WHAT IS PROBATE


In simplified terms, probate is the legal process of settling the financial affairs of a deceased individual after they die via court supervision; i.e. the distribution of their assets and payment of their debts. On average, probate in California takes about twelve to eighteen months. However, if problems arise, the process can much longer.

The Will:
Often, this entire process pivots on the existence of a Will, if it can be located, its contents, and its validity will dictate the parties and actions to be taken. In short, a Will is a written document or oral declaration directing who will own your property when you die. Although there are some exceptions, a formal Will must be in writing and signed by the individual in front of a witness. Wills are usually used with the intent to gift or bequest particular items or property to specific individuals or causes.

Assuming a valid will has been located and an executor of the estate has been named, or an administrator has been appointed by the court, that person will be tasked with collecting the assets, paying the debts and expenses, and then distribute the remainder of the estate to the beneficiaries with a legal right to inherit. If someone dies without a Will, the California Probate Code sets forth a priority list for who should be the administrator, such as: (i) Surviving spouse or domestic partner; (ii) Children; (iii) Grandchildren; (iv) Other issue; (v) Parents; etc.

Probate Petition:
The primary purpose of petitioning the court to commence the probate process involves the appointment of the executor/administrator to act in the place of the decedent to pay off their debt and distribute their assets. Filing a Petition for Probate with the court typically includes a copy of the will, a death certificate, and the actual Petition which sets forth a general understanding for the court to follow.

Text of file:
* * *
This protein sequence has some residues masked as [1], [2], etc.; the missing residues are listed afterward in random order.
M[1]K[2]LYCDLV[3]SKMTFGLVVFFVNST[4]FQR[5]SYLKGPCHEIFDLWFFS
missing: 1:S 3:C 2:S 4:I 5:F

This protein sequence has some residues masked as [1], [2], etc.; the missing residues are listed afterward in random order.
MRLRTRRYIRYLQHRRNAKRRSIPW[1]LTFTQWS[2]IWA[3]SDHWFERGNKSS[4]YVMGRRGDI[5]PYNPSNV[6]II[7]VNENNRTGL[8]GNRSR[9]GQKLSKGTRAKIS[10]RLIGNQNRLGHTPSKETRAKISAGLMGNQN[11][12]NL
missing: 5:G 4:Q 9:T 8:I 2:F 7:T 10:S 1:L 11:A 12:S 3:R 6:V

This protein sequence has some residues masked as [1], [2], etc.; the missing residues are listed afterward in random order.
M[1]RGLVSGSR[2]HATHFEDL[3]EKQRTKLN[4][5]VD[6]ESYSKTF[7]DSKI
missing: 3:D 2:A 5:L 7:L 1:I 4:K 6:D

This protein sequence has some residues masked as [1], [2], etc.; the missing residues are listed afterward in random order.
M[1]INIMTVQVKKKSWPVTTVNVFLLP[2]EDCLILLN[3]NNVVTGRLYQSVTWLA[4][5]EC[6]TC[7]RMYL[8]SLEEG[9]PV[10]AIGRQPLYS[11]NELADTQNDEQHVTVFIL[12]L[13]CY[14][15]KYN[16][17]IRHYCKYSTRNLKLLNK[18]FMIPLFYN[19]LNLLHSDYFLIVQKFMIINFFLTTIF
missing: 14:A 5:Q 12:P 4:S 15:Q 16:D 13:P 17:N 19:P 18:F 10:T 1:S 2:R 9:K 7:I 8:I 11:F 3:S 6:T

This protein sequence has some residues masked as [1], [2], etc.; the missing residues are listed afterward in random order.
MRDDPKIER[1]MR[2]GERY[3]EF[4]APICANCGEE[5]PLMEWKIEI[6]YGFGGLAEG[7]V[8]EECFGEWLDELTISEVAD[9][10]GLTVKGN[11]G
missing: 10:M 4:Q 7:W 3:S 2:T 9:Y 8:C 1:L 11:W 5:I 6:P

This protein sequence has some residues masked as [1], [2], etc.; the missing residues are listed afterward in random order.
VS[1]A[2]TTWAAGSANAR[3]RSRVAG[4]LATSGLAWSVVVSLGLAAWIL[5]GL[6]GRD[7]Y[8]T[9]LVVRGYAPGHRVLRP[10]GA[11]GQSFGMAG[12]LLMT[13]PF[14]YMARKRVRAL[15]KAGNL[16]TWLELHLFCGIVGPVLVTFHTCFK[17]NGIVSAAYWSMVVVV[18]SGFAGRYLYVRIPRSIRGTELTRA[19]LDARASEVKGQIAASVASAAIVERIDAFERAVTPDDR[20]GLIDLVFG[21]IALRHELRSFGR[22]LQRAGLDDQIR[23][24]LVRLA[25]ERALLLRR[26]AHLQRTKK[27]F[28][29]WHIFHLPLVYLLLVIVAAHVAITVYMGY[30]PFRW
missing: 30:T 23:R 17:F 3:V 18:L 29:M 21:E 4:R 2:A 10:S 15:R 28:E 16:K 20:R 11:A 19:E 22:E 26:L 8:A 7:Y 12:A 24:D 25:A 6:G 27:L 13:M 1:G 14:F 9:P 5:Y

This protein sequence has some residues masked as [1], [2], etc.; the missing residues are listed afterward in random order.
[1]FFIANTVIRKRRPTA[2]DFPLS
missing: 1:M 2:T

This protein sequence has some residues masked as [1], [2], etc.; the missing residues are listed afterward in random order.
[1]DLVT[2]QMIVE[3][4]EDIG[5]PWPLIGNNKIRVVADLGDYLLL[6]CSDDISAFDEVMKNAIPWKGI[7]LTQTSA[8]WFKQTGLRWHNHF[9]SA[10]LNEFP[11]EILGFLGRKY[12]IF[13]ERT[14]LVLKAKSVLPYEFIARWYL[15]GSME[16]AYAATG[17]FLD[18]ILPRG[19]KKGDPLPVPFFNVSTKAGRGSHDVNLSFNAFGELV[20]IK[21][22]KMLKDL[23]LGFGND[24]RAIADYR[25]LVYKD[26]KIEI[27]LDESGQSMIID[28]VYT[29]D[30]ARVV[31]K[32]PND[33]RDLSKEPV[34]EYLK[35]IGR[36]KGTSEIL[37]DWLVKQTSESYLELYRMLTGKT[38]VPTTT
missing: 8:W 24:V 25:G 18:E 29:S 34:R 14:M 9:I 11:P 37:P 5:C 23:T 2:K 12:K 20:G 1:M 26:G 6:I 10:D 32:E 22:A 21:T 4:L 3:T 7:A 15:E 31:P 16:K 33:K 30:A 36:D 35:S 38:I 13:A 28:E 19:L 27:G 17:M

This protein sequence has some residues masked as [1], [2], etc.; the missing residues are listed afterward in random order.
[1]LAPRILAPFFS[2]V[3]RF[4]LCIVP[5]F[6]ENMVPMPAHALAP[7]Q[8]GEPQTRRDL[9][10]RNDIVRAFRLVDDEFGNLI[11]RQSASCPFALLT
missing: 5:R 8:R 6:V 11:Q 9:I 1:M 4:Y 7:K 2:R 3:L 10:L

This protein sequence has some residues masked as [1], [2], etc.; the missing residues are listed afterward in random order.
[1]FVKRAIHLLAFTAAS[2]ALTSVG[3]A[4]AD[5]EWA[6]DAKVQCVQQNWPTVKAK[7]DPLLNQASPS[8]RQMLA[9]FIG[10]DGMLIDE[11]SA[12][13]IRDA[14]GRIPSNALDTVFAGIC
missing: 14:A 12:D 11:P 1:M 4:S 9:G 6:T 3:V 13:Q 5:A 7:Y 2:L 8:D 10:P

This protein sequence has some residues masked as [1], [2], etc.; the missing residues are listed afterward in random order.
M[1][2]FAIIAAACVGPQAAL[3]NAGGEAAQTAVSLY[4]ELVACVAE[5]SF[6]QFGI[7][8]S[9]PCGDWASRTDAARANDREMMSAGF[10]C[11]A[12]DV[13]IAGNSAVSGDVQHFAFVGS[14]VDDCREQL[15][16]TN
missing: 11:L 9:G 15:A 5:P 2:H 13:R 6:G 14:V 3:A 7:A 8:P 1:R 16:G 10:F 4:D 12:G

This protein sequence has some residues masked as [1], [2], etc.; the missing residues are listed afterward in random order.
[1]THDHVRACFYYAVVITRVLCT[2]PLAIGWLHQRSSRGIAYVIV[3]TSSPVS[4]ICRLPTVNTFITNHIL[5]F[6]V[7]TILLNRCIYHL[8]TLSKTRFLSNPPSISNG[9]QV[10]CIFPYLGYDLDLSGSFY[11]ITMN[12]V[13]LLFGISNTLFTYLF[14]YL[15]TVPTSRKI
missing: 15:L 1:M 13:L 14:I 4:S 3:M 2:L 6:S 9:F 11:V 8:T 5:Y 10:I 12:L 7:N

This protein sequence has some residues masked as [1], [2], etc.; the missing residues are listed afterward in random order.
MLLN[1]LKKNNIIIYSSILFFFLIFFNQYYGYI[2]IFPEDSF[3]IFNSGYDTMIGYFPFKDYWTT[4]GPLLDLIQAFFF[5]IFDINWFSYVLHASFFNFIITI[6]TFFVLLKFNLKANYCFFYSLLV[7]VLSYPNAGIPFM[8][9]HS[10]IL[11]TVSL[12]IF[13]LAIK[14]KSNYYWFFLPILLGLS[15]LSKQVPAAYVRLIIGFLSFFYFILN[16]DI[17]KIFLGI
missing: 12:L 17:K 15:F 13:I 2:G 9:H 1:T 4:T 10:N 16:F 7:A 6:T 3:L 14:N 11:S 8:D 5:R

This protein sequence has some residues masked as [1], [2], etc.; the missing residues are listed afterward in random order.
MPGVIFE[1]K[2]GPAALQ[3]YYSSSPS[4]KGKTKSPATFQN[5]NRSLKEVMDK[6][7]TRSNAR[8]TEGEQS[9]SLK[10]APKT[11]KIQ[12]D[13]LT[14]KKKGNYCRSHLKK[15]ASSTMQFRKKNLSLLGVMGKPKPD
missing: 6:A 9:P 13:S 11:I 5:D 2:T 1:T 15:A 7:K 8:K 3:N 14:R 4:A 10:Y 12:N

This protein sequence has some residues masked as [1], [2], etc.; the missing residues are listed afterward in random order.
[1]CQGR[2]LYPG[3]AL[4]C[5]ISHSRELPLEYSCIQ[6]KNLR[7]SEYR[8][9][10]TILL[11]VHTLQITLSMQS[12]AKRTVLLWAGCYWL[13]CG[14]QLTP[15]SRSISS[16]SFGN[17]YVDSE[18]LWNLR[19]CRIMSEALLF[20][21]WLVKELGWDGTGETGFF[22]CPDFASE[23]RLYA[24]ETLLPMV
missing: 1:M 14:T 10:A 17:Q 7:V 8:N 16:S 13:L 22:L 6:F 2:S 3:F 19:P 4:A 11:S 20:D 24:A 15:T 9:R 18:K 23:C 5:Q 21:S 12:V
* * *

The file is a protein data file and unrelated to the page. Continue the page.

Once filed with the court, a hearing will be set in which the heirs, beneficiaries, and creditors must be notified. This notice may be made directly in writing to those you can identify and through a newspaper publication for other potential parties who cannot otherwise be identified.

Executor/Administrator:
Once granted authority by the court, this individual will have the authority to act in the place of the decedent to manage the estate assets with the care of a prudent person dealing with someone else’s property. This involved inventorying and appraising the estate assets which will need to be filed with the court and provided to all interested parties. At this same time, a change of ownership statement will need to be provided to each county where the decedent owned real property at the time of death.

Once the creditors have been provided with proper notice, they will be allowed to bring forth any claims which can then be either paid or contested if not legally enforceable. This step is very important in that the estate cannot be distributed until the creditor’s claims are resolved. Estate funds, when available, are generally used to pay all the decedent’s debts and final bills, including those that might have been incurred during the final illness.